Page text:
It is said that politics makes strange bedfellows. An addendum to the old adage could be “that American racial politics particularly in regards to business makes for even stranger bedfellows.” Such is the sentiment surrounding the recent alliance between President Donald Trump and the media giant Comcast.
A relationship built on what seems to be accountability, the left-leaning cable news channel MSNBC has been the proverbial thorn in the current administration’s side. Popular TV host such as Rachel Maddow, Joe Scarborough and Al Sharpton have brought to light some of the most discriminatory practices of the administration, and finding themselves star players in the president’s almost predictable early morning #FakeNews tweet fest. President Trump’s disdain for MSNBC and the politics espoused on the network has been well documented.
But then something happened to change his mind.
In mid August, Solicitor General Noel J. Francisco filed a 33-page amicus brief in the U.S. Supreme Court that not only soften his public opinion about this media goliath, but created a political alliance that could shift civil rights forever.
S. G. Fransico’s brief supports Comcast’s position in its $20 billion civil rights case, lead by Entertainment Studio’s Byron Allen. Allen’s lawsuit contends that Comcast has discriminated against him by not carrying his collective of cable channels. The case has found its way all the way up to the Supreme Court, with an upcoming hearing on Nov. 13. Both sides believe for very different reasons that whatever the decision is in this case (as noted in the brief), “may have repercussions for other federal anti-discrimination laws that the United States enforces or that apply to the federal government.”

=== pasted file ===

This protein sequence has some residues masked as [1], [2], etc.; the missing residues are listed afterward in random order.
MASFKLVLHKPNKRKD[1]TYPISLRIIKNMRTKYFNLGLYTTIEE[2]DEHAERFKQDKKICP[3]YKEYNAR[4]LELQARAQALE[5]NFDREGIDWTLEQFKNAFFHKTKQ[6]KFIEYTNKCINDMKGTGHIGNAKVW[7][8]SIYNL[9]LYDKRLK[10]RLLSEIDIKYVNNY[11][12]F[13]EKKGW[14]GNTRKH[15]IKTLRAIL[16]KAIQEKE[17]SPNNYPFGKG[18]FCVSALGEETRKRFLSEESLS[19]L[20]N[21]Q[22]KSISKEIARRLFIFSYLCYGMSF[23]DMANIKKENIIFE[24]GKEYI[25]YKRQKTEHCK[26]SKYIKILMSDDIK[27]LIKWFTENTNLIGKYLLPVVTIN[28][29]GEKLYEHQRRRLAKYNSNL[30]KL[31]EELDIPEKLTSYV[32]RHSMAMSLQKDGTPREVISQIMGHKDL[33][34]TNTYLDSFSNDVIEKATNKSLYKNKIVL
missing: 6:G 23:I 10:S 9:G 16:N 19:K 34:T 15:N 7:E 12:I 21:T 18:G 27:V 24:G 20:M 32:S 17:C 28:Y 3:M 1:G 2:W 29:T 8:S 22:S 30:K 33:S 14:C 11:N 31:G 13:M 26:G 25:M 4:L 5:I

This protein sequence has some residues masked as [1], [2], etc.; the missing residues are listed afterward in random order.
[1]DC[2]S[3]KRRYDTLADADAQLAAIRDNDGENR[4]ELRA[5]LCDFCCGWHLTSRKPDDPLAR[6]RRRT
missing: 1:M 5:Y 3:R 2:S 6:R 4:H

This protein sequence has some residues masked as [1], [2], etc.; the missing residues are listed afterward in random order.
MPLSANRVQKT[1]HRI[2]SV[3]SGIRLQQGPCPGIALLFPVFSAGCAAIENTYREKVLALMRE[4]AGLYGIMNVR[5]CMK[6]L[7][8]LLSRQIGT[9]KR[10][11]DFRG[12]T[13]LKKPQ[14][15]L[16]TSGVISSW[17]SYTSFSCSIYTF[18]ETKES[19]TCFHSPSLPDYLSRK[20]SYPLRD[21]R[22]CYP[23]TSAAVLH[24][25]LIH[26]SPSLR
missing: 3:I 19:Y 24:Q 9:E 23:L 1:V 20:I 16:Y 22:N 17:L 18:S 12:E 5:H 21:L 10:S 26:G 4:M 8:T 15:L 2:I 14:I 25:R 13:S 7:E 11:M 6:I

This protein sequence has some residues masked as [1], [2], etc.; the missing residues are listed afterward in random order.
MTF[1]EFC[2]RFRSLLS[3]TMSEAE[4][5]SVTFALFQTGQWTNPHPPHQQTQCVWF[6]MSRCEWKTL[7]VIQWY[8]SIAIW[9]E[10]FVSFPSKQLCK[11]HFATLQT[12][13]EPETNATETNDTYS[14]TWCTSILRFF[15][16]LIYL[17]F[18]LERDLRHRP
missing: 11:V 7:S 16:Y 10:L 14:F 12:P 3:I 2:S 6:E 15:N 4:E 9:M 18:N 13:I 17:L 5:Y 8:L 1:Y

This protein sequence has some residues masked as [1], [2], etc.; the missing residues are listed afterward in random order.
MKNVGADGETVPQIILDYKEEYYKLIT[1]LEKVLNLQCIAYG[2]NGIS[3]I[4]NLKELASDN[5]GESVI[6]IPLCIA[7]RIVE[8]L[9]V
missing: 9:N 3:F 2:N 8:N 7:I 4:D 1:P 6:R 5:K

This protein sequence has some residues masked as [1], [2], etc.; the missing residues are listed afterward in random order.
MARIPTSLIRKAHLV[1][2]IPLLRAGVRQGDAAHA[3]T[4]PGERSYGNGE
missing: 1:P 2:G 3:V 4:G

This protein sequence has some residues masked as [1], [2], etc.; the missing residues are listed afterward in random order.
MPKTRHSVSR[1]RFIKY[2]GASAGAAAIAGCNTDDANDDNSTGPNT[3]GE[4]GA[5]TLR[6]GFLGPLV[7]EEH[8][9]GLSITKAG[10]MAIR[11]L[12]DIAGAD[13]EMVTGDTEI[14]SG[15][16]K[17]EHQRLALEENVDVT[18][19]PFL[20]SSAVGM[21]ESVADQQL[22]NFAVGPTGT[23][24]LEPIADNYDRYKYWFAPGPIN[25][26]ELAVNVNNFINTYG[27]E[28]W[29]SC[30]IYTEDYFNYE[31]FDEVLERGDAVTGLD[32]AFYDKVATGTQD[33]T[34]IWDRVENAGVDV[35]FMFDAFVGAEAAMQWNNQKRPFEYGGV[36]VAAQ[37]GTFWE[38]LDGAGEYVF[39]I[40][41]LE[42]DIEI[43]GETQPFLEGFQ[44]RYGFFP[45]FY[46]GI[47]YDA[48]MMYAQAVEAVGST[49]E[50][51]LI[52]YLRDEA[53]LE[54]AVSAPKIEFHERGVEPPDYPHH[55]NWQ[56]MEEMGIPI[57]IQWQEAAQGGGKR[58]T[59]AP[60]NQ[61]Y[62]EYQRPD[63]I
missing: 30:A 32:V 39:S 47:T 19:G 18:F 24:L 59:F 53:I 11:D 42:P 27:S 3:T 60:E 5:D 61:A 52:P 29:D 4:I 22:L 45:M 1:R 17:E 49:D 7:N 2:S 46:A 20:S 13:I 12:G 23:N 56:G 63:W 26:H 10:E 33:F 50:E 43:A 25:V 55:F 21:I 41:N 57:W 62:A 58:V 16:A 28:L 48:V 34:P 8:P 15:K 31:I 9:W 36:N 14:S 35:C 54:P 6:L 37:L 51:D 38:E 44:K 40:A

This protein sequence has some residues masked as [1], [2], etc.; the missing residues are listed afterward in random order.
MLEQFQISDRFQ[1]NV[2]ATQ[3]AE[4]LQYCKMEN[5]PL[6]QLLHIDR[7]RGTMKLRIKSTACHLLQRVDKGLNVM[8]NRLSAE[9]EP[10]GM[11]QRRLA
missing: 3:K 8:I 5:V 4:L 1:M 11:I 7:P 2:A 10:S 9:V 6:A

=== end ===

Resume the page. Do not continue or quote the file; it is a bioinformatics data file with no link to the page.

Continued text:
Allen’s lawsuit was filed against Comcast in California under the Civil Rights Act of 1866 law. The over 150 year old law may seem dated or even archaic in some circles (after all America has witness its first African American president), but many scholars believe that an attack on this law will jeopardize the civil rights of people of color indefinitely.
The Civil Rights Act of 1866 was instituted after the end of slavery to ensure that African Americans have the same rights as whites, particularly as it pertains to business contracts. The Reconstruction-era law also protected newly freed Black people from abuse in the work place, as they were now legally entering into contracts with their former owners.
According to the Philadelphia Inquirer, Drexel University professor from the Thomas R. Kline School of Laws said that “today very few people are openly racist, so they hide behind other reasons. A law that requires someone to say that race is the only reason for discrimination will be very hard to prove.”